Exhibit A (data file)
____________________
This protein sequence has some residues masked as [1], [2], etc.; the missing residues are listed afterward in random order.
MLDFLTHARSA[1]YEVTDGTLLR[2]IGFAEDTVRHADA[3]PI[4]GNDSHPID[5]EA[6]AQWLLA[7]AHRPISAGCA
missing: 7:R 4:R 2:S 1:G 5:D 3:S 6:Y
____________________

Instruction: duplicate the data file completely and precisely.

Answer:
This protein sequence has some residues masked as [1], [2], etc.; the missing residues are listed afterward in random order.
MLDFLTHARSA[1]YEVTDGTLLR[2]IGFAEDTVRHADA[3]PI[4]GNDSHPID[5]EA[6]AQWLLA[7]AHRPISAGCA
missing: 7:R 4:R 2:S 1:G 5:D 3:S 6:Y